Comprises notes, correspondence, memos, agendas, minutes, reports, convention materials, rosters, press material and other
organizational documents collected and generated by Katie Quan in her role as a founding member of the Asian Pacific American
Alliance (APALA). APALA, a nationwide organization of Asian Pacific American trade unionists formed under the auspices of
the AFL-CIO, was created in response to the working conditions, concerns and aspirations of Asian Pacific American workers.
Katie Quan, one of the leading Asian Americans in the U. S. labor movement, has been involved in the Asian American community
since her student days at the University of California, Berkeley, when she worked with Oakland-based civil rights groups.
In 1975, Quan moved to New York City and worked as a sewing machine operator in a Chinatown garment factory. She joined the
International Ladies' Garment Workers' Union (ILGWU) that same year, and then became a shop steward in 1982. She went on
to join the union staff as an educator and an organizer. During her years in New York City, Quan helped establish a day care
center for garment workers and helped organize the Chinese Committee of the Coalition of Labor Union Women, a political and
social group for Chinese seamstresses. She returned to San Francisco in 1990 to take on the position of manager of the Pacific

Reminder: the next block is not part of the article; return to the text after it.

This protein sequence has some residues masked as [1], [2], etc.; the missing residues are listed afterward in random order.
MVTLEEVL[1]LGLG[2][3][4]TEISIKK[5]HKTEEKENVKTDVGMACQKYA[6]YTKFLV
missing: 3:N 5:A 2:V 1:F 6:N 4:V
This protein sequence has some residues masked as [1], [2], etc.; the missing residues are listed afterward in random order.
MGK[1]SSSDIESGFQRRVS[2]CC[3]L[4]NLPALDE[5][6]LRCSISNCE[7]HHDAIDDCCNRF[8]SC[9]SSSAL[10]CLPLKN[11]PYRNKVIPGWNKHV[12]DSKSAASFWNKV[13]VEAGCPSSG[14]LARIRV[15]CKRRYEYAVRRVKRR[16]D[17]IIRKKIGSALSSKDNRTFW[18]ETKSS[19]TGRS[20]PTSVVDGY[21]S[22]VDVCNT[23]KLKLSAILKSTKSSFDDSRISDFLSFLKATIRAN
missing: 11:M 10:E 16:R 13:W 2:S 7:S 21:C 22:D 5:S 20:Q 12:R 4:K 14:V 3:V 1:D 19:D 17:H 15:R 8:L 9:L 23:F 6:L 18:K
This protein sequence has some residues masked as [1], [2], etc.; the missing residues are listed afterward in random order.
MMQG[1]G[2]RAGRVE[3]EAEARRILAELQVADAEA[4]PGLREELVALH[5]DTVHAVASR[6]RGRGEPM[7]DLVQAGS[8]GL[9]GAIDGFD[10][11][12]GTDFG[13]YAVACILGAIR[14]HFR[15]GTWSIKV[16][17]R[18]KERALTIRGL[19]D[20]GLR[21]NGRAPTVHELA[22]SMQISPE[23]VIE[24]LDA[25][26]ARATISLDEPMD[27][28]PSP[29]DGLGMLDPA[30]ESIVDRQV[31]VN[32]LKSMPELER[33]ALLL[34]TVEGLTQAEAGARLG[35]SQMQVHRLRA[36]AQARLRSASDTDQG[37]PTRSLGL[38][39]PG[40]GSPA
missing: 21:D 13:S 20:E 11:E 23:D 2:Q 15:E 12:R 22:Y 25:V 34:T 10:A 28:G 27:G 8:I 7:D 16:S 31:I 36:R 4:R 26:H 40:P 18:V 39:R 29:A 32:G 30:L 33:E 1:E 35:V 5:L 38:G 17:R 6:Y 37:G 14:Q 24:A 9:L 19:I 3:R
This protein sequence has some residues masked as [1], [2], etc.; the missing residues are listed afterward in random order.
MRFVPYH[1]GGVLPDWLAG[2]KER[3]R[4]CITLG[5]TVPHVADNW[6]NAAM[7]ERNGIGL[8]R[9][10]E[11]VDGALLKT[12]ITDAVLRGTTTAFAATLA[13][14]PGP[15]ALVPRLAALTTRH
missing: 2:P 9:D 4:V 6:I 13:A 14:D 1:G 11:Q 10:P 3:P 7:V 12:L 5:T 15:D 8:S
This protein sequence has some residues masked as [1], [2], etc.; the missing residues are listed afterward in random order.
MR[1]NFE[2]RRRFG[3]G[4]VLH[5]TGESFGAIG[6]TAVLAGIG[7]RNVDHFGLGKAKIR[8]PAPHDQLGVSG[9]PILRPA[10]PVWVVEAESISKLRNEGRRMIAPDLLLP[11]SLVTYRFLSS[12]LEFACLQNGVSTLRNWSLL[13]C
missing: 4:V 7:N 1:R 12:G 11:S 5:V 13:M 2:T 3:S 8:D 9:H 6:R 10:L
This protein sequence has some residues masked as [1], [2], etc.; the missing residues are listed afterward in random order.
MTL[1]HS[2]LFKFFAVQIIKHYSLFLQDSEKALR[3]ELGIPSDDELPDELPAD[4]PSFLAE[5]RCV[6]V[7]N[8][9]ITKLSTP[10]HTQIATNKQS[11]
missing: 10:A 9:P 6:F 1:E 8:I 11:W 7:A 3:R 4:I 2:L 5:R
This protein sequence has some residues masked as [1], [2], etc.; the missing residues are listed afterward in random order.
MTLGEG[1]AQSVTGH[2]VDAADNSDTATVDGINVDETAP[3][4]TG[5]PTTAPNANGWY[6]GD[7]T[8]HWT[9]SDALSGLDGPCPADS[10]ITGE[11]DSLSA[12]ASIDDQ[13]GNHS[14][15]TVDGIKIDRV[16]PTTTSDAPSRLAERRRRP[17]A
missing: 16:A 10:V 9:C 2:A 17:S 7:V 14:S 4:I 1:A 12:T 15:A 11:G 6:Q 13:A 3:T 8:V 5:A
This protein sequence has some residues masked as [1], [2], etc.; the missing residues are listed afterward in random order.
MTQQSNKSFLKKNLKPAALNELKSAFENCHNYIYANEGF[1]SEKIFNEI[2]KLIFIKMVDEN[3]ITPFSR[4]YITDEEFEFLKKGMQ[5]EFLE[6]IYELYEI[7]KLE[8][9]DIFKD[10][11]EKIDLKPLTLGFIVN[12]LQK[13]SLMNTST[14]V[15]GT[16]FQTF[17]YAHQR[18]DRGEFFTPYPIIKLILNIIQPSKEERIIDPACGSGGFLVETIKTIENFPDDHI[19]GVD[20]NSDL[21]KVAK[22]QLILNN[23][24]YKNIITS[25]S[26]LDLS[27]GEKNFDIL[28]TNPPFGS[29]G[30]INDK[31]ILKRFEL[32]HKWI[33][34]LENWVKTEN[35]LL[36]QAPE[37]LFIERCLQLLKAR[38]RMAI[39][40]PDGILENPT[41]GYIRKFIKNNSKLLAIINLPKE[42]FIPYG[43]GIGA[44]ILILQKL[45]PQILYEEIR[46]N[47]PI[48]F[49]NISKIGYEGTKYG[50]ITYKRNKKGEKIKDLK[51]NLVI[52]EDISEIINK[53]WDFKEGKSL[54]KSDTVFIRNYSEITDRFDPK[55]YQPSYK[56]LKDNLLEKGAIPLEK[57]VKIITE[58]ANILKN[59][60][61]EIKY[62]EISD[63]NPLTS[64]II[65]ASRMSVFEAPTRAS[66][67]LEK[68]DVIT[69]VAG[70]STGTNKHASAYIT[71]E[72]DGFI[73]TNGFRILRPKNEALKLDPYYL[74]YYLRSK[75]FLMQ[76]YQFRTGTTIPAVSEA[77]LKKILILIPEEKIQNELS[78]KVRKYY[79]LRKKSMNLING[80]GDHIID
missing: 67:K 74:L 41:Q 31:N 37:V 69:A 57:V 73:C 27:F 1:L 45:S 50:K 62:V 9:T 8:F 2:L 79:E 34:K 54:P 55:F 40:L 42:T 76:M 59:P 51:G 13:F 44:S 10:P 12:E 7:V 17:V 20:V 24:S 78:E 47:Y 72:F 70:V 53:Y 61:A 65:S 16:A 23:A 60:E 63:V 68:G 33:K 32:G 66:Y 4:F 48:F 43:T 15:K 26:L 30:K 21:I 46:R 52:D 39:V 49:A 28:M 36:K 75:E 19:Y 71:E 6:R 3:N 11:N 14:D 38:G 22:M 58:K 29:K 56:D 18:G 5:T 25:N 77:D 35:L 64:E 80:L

Northwest District Council of Needletrades, Industrial and Textile Employees Union (UNITE), and in 1992 she was instrumental
in establishing the Asian Pacific American Labor Alliance (APALA), a nationwide group of Asian Pacific unionists formed under
the auspices of the AFL-CIO. She served as the vice president of APALA and international vice president of ILGWU and its
successor, UNITE. Quan's husband, Richard Leung, president of Service Employees International Union (SEIU) Local 87, was
also a founding member of APALA and he served as its treasurer.Founded in 1992 the Asian Pacific American Alliance (APALA) is the first and only National organization of Asian Americans
and Pacific Islander (AAPI) workers, whose mission is to advance worker, immigrant and civil rights. In 1990, AAPI labor
activists approached the AFL-CIO with a proposal to form a national AAPI group. A year later, the AFL-CIO Executive Council
established a committee to explore the formation of a national AAPI labor group. The 37-member Steering Committee was formed
from representatives of the three regional AAPI labor groups, the Hawaii State AFL-CIO, and seven founding unions. In 1992,
over 500 labor activists from around the country convened in Washington, D.C. for the founding of APALA.
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